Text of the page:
Document Type


Publication Title

Injury Epidemiology


Background: Intentional use of high doses of loperamide has been linked to serious cardiac toxicity. The objective of this study is to investigate the characteristics and trends of loperamide cases reported to United States (US) poison centers and to evaluate the changes in reported loperamide cases following US Food and Drug Administration (FDA) warnings, labeling requirements, and packaging restrictions for loperamide starting in 2016, with an emphasis on intentional exposures.

Methods: Data from the National Poison Data System were analyzed.

Results: There were 12,987 cases reported to US poison centers from 2010 to 2022, for which, loperamide was the most likely substance responsible for observed clinical effects. Although 46.1% of these cases were associated with minor or no effect, 13.4% resulted in a serious medical outcome, including 59 deaths (0.5%). Eight percent (8.1%) of cases were admitted to a critical care unit and 5.0% were admitted to a non-critical care unit. Among cases with a serious medical outcome, most were associated with loperamide abuse (38.0%), intentional-misuse (15.7%), or suspected suicide (27.5%). The majority (60.0%; n = 33) of fatalities were related to abuse, followed by suspected suicide (20.0%; n = 11) and intentional-misuse (5.5%, n = 3). The rate of loperamide cases per 100,000 US population reported to US PCs decreased from 0.44 in 2010 to 0.36 in 2015 (p = 0.0290), followed by an increase to 0.46 in 2017 (p = 0.0013), and then a trend reversal with a decrease to 0.28 in 2022 (p < 0.0001). The rate of serious medical outcomes related to loperamide increased from 0.03 in 2010 to 0.05 in 2015 (p = 0.0109), which subsequently increased rapidly to 0.11 in 2017 (p < 0.0001), and then demonstrated a trend reversal and decreased to 0.04 in 2022 (p < 0.0001).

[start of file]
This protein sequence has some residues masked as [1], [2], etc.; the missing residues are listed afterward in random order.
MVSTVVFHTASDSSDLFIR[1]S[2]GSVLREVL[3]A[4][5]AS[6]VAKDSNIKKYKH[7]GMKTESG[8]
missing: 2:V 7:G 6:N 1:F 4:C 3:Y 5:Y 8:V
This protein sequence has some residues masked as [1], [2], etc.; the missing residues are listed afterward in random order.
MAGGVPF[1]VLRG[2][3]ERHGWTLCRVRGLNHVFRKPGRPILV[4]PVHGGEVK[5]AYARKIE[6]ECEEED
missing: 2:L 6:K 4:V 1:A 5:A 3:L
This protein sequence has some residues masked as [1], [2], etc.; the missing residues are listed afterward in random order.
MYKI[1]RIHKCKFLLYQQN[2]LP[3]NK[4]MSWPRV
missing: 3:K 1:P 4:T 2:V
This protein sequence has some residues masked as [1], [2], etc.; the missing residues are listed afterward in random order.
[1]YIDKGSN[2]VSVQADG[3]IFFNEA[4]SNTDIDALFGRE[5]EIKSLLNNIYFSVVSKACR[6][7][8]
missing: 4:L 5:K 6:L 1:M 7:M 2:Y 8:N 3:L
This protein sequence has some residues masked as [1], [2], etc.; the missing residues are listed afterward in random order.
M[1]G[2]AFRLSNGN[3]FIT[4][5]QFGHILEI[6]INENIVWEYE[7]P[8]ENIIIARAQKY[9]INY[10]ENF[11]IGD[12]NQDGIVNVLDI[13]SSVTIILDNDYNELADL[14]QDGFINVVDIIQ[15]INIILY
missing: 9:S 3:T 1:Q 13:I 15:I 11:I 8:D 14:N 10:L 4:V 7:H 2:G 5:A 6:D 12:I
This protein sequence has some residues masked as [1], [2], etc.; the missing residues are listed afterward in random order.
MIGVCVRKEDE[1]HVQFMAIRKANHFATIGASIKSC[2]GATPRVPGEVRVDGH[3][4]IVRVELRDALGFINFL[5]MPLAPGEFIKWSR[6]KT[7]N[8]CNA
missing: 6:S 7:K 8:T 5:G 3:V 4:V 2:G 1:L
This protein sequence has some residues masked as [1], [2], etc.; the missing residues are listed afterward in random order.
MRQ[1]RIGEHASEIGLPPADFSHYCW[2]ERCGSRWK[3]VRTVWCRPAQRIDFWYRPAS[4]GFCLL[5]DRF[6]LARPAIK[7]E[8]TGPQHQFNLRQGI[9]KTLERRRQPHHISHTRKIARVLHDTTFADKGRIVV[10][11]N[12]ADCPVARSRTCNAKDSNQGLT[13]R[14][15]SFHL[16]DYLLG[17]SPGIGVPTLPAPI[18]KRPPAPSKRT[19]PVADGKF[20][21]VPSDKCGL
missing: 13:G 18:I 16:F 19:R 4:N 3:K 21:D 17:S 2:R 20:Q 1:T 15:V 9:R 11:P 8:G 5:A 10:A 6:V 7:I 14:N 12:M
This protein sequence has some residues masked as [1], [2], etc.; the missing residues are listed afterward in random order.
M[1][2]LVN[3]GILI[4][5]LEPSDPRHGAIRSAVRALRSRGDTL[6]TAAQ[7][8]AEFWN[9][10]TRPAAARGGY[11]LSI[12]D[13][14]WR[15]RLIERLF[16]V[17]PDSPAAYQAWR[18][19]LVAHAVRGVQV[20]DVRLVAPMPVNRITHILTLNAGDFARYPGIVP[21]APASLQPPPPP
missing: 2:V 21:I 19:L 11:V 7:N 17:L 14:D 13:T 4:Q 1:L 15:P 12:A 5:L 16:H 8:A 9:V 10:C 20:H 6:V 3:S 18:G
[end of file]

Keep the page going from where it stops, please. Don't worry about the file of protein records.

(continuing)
Conclusions: FDA warnings, labeling requirements, and packaging restrictions may have contributed to the observed trend reversal and decrease in reports to US poison centers of loperamide cases related to intentional misuse, abuse, and suspected suicide. This demonstrates the potential positive effect that regulatory actions may have on public health. These findings contribute to the evidence supporting the application of similar prevention efforts to reduce poisoning from other medications associated with intentional misuse, abuse, and suicide.



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Loperamide, poisoning, abuse, misuse, suicide